I am not sure there is a perfect way to prepare them, but we are having good, honest conversations with them about this transition and what our new normal might look like in Uganda. Anticipating a future opportunity to move abroad full time, we have tried to be very intentional with sharing stories and information about our trips and what life is like in developing countries. We are also working out the details for connecting with family back home in Texas and making sure they know they will have plenty of time to talk with and see family and friends even after our move.
What will your family miss most about Texas?
Ha – we will miss everything about Texas! For the last several years, our family has gone camping somewhere in Texas about once a month. We had a little travel trailer and we would plan weekend trips to a new state park as often as we could. We all loved it and we will miss that time dearly. We also have so many traditions here with family and friends and we will surely miss those times as well. We will miss our church home here in Montgomery and serving with so many great people. Oh, and we will miss the food – primarily great Tex-Mex and Whataburger! And Blue Bell ice cream!
Have you found a new school for your daughters and how are they feeling about learning alongside new friends in a new country?
Yes, we have found an international school in Kampala that our girls will attend. We are very excited about the school and the girls are too. Obviously, they will be anxious about starting a new school and making new friends, but they understand they will get to make connections with kids from all over the world. Kimberly spent some time in an international school in Thailand growing up, and she has shared so many great experiences and connections she made during her time there. We know this will be a very rich experience for the girls and their perspectives on cultures and life outside of American will be forever changes and impacted.
We are very excited about the opportunities our daughters will have during this adventure. Fortunately, over the last several years, we have been very intentional in talking with them about the great needs of those throughout the world. We have been very open with them about the possibility that our family could move there and serve full time. So, when we broke the news, they actually weren’t too surprised. Since then, we have been sharing information with them and being totally honest about what is to come – the good and the not so good. Our hope is that through this experience, they will develop a deeper world view and understanding that there is so much more to life than chasing the American dream. We hope they grow up to be world changers of their own.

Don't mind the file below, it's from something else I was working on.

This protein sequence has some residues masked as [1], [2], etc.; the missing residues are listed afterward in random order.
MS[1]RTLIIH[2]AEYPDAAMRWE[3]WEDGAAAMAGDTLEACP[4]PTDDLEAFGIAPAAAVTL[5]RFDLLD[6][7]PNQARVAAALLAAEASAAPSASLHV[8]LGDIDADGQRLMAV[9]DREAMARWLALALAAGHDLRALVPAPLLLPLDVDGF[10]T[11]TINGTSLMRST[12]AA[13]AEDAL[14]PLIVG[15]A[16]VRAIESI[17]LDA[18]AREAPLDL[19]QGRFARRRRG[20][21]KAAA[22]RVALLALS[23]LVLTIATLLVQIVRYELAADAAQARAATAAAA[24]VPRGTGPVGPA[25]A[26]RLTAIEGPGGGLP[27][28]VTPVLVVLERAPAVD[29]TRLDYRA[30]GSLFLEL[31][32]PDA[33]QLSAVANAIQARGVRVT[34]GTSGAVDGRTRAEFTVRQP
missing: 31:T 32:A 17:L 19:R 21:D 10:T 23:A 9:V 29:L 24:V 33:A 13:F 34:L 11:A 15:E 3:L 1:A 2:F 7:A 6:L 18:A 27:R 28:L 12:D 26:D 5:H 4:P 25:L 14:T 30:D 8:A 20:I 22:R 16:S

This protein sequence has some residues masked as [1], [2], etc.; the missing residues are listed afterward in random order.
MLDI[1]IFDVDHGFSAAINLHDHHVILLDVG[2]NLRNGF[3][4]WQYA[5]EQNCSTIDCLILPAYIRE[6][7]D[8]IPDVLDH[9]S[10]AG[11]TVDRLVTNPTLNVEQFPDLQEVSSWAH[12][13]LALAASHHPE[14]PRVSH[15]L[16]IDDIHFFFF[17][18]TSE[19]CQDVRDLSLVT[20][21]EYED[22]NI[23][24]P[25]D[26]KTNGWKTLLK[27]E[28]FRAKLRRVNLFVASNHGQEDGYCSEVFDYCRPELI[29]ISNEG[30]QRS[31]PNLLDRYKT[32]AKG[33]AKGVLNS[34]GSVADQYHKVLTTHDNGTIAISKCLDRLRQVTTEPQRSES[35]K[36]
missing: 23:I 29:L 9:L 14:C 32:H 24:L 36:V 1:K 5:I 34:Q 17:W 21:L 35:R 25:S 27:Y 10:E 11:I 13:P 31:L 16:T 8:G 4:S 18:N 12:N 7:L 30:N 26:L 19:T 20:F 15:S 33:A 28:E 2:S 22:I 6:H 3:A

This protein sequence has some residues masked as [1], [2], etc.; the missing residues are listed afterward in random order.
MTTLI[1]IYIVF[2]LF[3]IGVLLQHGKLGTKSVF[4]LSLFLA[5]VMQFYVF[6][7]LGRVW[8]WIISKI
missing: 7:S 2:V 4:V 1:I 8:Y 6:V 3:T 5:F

It’s obvious you and your wife have a passion for justice and to serve others as well as to instill a similar passion in your daughters. What led you to anti-trafficking work in the beginning?
As a state prosecutor in Texas, I have always had a deep desire to bring justice for the most vulnerable of victims. In the last five years or so, my work in child abuse and exploitation exposed me to the darkness that is human trafficking and the extreme trauma that these victims experience. I realized that trafficking survivors need a zealous advocate on their side – someone who is willing to fight hard and remain aggressive against the traffickers. I find the fight and the relentless pursuit of justice for these victims to be a higher calling and exceptional honor.
What surprised you most about this type of work?
Having worked with all types of victims of crime, I was and remain surprised at just how traumatic being trafficked and exploited is for the survivor. I had to readjust my approach to working with this victim population and find ways to be more effective from a prosecution perspective. I learned that after experiencing trafficking, survivors need a wide range for services to begin to heal and start the long journey of recovery. Consequently, prosecutors and law enforcement investigators must work with service providers and non-governmental groups to get the help that victims need. It truly takes a multi-disciplinary team approach in these human trafficking cases. I also was surprised at how brazen and committed the traffickers themselves are to their work. If police and prosecutors are not aggressively pursuing them, they will just keep going, replacing one victim with another.